begin to retaliate and feel an emotional disconnect from their parents. Conversely, if they are

more lenient, parents may find themselves increasingly frustrated with their children (Gilles).

Another common matter in families today is the lack of trust between children and step parents.

There is typically a difference in how each view one another which could cause conflicts when

questions of discipline arise and the authority a step parent has over a child (Banks).

Some families experience disputes as a result of differing generations or cultures. Parents

who grew up in a different culture often have a difficult time understanding today’s society with

their children. Many times, parents already have an ideal future set for their children which can

result in conflict if their children wish to pursue a different path. Immigrant families experience

disputes due to different views about acculturation (​Revilla). A study published in the U.S.

National Library of Medicine found that families who exhibit high levels of acculturative stress

had more parent to child conflicts and lower levels of family unity (Rivera). According to L.

Robert Kohls, American culture has many unique facets such as Americans tend to live

independently, we communicate directly, honestly, and informally with families and friends, and

we find change a positive improvement than sticking with traditional values (Kohls). These

unique qualities can cause conflict with cultures that place family as a top priority.

Debrief of Break-Out Session

The workshop started with introductions from speakers Professor Francis Jeffries and Dr.

Jessie Rudi. Dr. Jeffries is a Rotary Peace Scholar who studied in Thailand and works closely on

resolving peace through dialogue and conflict resolution. Dr. Rudi, on the other hand, is a

Research Associate at the University of Minnesota where she focuses on family communication

during adolescence and young adulthood in the digital world. The presenters started with how

family is addressed on google: individuals in a family are related by blood and live under the

same household. They then asked the audience how they would define family: the table below

showcases all of their responses.

❏ Messy ❏ Mine, yours, and ours ❏ Trust

❏ Backup/stick together ❏ Step/half siblings ❏ Unit
❏ Love/hate relationship ❏ Patience ❏ Best friends
❏ Peeps ❏ Nurture ❏ Forgiving
❏ Laughter in tears ❏ Crazy ❏ Sibling rivalry
❏ Comfortable ❏ Different personalities ❏ Support system
❏ Expectations ❏ Sisterhood ❏ Different opinions
❏ No privacy ❏ Food ❏ Teamwork
❏ Trauma ❏ Loud ❏ Adoption

The next part of the workshop delved deep into research studies on family conflict.

Family conflict is a natural part of being human and not all conflict is bad. In some cases,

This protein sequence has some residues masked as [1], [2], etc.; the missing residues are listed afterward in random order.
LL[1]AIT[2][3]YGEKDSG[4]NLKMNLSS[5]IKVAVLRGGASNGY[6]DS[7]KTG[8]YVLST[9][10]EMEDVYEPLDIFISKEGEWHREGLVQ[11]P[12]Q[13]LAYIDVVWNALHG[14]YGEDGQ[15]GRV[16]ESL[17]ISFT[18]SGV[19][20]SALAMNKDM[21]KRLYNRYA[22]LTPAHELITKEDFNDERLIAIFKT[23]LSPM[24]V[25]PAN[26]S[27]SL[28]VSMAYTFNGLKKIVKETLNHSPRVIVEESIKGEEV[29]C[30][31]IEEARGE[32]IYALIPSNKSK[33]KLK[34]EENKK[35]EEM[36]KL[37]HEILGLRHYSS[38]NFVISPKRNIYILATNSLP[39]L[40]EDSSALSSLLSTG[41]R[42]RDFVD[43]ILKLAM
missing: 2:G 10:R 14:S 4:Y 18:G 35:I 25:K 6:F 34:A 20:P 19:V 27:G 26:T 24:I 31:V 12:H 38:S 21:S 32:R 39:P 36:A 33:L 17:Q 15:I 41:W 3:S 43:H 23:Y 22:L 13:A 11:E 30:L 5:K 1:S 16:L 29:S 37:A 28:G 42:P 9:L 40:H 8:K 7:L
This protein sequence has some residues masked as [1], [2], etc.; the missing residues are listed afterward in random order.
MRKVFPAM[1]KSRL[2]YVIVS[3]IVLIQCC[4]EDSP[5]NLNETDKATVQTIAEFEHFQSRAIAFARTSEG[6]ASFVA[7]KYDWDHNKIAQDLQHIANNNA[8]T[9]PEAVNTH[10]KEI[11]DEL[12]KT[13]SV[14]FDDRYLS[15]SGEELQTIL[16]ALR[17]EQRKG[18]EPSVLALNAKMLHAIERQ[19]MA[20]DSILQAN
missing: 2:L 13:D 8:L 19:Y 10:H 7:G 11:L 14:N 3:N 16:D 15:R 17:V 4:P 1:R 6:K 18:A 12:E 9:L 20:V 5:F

conflict may get you closer to the family member. There was also a study that found chronic

family conflict (such as abuse) leads to a continual negative cycle. This means that children who

are exposed to conflict early in their life will be more at risk to experience more conflict in their

adulthood. The last part of the presenters’ research lecture explored three resilience tips. These

tips include that we need to hear/listen to young people, we need to forgive our past mistakes,

and parents or any positive adults should ask their children how they are doing or what their

aspirations are, so they know there is someone that cares about them.

The research discussed in the workshop prompted many questions from the audience.

One person asked how or if these studies can apply to his family of immigrants. The presenters

admitted that most of the studies done on family conflict are from the United States or developed

European nations. Dr. Rudi mentioned from her exploration of immigrant families that the

difficulty to challenge authority and culture differences is often the cause of family conflict in

immigrant families. Another audience member posed a question about research with the

transgender and LGBTQ community. Dr. Rudi talked about how transgender youth need to feel

that they are being “seen” by family or community members. In order to accomplish this, it is

best to call the child by their preferred name. By making a child feel accepted, you are aiding

their mental health and reducing the chance of them committing suicide.

During the second half of the workshop, the discussion shifted focus on ways to resolve

family disputes with generalized tactics that can be applied to most situations. The following was

handed out on a slip of paper to the audience:

Conflict Resolution Strategies

1. Remember, you’re on the same team. Use team language like “we” and “our”.

2. Use specific statements about behaviors rather than general statements.

3. Listen deeply.

4. Take a break.

5. Apologize first.

6. Notice your family. Compliment them and say thank you.

They emphasized that your actions following an argument is critical in maintaining a

healthy relationship and the tips shared above would help weaken tension between family

members. Their first tip regarding one’s choice of words lets the other person know that you